Margaret is due to have her first child this fall. She’s been working on finishing a nursery in her home and came to see me recently about a sore elbow caused by too much hammering.

When we were finished, I asked Margaret about her workouts. You see, Margaret is also training for the Sugarloaf Marathon next month.

For years, physicians warned women against exercising during pregnancy. Their recommendations were based on concerns exercising might harm the fetus or that it might cause complications like preterm labor.

Over the last few years, pregnant women are hearing entirely new advice from their physicians. Instead of being warned about exercising, women are now being encouraged to stay fit during pregnancy.

The American College of Sports Medicine and the American College of Obstetrics and Gynecology both recently endorsed exercise during pregnancy. They note the risks of gestational diabetes, back pain and preeclampsia, a potentially lethal disease of late-term mothers, are all decreased in women who exercise.

Some expectant mothers are taking it a step further and competing at high levels. Fans of the WNBA and of women’s college athletics know of many athletes like Margaret who trained and even competed at elite levels during their pregnancies.

Fortunately for this generation of athletes, there is now much more information out there to guide them. There are few real dangers of working out during pregnancy, but excessive body heat is one of them.

Experts recommend that women keep their core temperatures below about 103 degrees to avoid damaging the fetus. This restriction can affect the intensity of exercise, especially under very hot conditions.

Naturally, a pregnant woman’s abdomen can be more prone to trauma, and athletes in contact sports need to take this into account. Tackle football in the third trimester? It’s not hard to see that as a bad idea.

But other than these restrictions, the gloves are mostly off when it comes to working out during pregnancy.

Pregnant women can run, lift weights and compete in many sports just as they did before expecting. In fact, they probably should. Studies show that fit mothers may have better outcomes during delivery.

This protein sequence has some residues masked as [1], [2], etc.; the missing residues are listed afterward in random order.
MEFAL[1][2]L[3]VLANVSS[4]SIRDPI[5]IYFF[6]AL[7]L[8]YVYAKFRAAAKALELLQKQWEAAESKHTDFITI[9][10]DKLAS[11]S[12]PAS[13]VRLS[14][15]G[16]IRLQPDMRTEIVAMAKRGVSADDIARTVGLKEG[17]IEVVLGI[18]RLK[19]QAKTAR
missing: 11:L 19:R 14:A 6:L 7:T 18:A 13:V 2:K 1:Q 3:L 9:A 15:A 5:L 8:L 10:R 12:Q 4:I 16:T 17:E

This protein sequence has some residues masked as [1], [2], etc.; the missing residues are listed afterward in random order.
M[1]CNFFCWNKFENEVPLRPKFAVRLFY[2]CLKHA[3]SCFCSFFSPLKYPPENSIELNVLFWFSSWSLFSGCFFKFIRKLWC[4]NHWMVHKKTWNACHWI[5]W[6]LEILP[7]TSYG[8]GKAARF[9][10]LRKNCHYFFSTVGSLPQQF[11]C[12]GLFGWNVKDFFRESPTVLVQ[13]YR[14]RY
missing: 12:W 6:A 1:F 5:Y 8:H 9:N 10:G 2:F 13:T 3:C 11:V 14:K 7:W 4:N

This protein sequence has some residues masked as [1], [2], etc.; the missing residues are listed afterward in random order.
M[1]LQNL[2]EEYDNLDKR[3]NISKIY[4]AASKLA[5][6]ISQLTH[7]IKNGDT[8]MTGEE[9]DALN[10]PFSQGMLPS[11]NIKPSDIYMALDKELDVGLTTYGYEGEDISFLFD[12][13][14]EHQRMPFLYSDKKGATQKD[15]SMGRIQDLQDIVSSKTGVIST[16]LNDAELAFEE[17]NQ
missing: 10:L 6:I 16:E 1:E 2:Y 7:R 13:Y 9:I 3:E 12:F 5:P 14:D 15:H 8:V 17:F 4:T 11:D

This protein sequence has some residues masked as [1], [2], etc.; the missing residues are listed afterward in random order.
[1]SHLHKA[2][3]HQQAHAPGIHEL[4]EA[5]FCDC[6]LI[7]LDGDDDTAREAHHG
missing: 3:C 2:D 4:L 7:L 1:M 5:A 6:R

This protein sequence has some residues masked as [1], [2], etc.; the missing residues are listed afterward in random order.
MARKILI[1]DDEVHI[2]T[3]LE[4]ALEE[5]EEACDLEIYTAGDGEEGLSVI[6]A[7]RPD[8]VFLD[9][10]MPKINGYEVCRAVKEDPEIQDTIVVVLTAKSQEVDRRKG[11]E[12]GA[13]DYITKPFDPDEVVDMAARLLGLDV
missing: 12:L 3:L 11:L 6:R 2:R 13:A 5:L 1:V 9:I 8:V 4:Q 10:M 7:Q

Some elite athletes are even leading the way when it comes to encouraging pregnant women to maintain their athletic identities. Summer Sanders, the former Olympic gold medalist swimmer, has produced a workout DVD for expectant mothers.

Of course, issues of hydration and nutrition become particularly important for pregnant athletes. Women may find sports that require extreme flexibility or balance difficult after the second trimester.

It’s also important to approach workouts with a realistic perspective. Goal-oriented athletes should be aware that by the sixth month most women’s capacity for weight-bearing exercise is only half what it was prior to pregnancy.

This physiological fact should not keep pregnant women out of the gym. As long as they are willing to listen to their bodies and adapt their workouts as they progress, women can expect to have nothing but positive experiences staying fit and active during their pregnancies. Some will even be competing.

The bottom line: Even in pregnancy, exercise is good medicine.

Dr. James Glazer is a sports medicine physician for Coastal Orthopedics and Sports Medicine in Freeport. He serves as a consultant for the U.S. ski team.

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